Total Pageviews

Saturday, 27 November 2010

Dyeing with Woad

On Wednesday last, my friend Sarah (of Camel Farm fame) came to do a bit of dyeing.  Before she arrived I picked all the leaves from my woad plants (only 5 plants, but some were quite big) and started the process of turning them from green leaves to lovely blue dye.

First step was to wash and chop the leaves and put them in a large pan.  Then just-boiled water was poured over them and they were left to steep for about an hour.  The leaves were then sieved out and squeezed to remove all the blue pigment.  (The leaves were then put in a bag in the freezer to use sometime in the future to create a pink dye).

Here is the strained dye ready for the next stage :-

Next, washing soda was added (or you can use ammonia, but it stinks!!) and the mix was whisked to incorporate air.  You can see the blue froth on the surface.

The bubbles were then stirred into the mixture, as much as possible, and the surface was sprinkled with colour-run remover which removes the oxygen from the mix.  Previously I've always used Spectralite (sodium hyhdrosulphite) at this stage, but as I only had the remains of an old packet (it has quite a short shelf life), and I had some colour-run remover in the house, I used that instead.  It seemed to work very well, but I really didn't know how much to use so just sprinkled it all over the top.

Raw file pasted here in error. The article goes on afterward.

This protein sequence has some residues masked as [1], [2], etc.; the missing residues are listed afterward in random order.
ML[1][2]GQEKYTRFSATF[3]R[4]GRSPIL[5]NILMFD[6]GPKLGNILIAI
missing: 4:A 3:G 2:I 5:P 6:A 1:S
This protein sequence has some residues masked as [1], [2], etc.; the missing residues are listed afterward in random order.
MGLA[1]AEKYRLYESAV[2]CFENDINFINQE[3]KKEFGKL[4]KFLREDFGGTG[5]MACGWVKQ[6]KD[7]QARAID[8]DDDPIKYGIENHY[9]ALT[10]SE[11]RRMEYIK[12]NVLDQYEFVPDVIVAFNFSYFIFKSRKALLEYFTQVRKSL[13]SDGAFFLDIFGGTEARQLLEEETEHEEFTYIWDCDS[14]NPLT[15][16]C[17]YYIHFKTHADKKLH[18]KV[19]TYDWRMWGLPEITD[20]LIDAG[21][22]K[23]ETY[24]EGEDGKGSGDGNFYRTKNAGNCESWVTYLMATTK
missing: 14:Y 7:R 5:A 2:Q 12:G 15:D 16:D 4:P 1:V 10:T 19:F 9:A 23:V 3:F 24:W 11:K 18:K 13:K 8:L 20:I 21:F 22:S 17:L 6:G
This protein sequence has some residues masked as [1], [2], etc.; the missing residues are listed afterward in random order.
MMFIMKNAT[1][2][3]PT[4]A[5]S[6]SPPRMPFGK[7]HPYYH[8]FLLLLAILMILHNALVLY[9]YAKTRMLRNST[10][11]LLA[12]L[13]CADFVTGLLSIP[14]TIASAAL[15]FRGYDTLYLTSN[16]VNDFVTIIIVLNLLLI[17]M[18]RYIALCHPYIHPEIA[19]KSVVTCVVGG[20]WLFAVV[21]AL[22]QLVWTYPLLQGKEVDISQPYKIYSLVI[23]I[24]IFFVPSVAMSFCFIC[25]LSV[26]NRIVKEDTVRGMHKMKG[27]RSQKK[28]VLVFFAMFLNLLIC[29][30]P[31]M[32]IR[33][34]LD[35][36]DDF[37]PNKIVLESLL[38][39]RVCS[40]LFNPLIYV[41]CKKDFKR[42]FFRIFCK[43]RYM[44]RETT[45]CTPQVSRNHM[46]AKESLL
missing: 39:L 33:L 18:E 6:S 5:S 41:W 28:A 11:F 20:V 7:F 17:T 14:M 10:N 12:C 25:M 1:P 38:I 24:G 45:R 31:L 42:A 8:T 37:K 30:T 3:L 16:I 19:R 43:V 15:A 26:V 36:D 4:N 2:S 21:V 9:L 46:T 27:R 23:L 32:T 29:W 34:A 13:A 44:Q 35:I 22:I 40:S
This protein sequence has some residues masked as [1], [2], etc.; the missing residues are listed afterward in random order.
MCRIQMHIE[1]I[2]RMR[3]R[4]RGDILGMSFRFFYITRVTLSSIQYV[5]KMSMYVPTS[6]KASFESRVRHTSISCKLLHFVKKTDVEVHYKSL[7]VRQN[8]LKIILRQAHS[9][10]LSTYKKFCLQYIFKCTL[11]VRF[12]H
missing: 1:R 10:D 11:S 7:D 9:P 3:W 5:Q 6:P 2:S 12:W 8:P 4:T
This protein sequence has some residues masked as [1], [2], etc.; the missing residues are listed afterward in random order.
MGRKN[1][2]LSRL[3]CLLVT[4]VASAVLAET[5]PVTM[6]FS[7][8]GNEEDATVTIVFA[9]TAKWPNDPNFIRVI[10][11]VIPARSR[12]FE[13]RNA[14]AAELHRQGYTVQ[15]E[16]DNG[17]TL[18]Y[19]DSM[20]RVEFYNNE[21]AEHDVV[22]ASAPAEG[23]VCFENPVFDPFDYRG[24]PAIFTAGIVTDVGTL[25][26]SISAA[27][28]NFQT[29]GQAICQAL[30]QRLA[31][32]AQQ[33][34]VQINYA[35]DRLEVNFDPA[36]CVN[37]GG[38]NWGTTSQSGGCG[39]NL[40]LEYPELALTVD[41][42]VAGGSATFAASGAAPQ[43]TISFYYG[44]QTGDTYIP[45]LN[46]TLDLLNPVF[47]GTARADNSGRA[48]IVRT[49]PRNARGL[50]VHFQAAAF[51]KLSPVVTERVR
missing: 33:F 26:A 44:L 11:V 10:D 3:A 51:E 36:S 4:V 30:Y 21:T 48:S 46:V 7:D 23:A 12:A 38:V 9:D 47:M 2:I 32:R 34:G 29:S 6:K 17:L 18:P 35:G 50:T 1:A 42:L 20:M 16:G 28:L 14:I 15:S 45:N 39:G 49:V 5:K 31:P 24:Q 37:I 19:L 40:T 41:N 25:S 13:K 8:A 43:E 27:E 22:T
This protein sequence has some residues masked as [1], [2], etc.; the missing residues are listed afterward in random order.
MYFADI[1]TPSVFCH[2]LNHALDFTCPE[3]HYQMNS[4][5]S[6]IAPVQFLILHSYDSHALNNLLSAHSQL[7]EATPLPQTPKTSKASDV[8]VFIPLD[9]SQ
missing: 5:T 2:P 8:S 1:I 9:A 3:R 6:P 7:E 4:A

It then had to stand for about three quarters of an hour before the dye could be used.

The wool (well-wetted out beforehand) was then carefully lowered into the liquid (so as not to create any drips which might re-introduce oxygen) and left for about an hour.

You can see that the dye pot looks quite yellow, and the wool comes out a yellow colour.  But as soon as the air hits it, it starts to turn blue - magic!  Unfortunately, I didn't get photos of that happening (will have to wait until next year I suppose), but here is the finished Merino :-

This batch has turned out quite a pale blue, I suspect because I gathered the leaves a bit too late in the season.  In fact, the morning I picked the leaves it was quite frosty, and the leaves were actually a bit crunchy!  A lesson learned for next year.  I was still happy with the colour though - a lovely baby blue.

I don't know if it's my imagination, but the wool seemed quite a bit softer after I'd used the dye.  If any other dyers are reading this, perhaps you have an opinion and can post a comment.  I'd really like to know if other people have encountered this.


  1. Hello there,

    Lovely to read your blog - I showed it to my mum (who's been spinning for over 20 years)and she says what a nice colour you've produced with the woad, and also says yes, it does tend to make wool softer. She asked though, whether you'd mordanted the wool prior to dyeing which will ensure that the colour remains fast rather fade over time?

  2. Hi Kit and Kaboodle,

    Sorry not to reply before now (we're in the snowy UK), and thanks for your comment. No, I didn't mordant it as woad doesn't need one, it's pretty fast as it is. I have dyed with woad before, but 2 or 3 years ago, and that is still OK, so fingers crossed!

    I do mordant the wool I dye with the leaves after extracting the blue though, usually with alum which produces pink.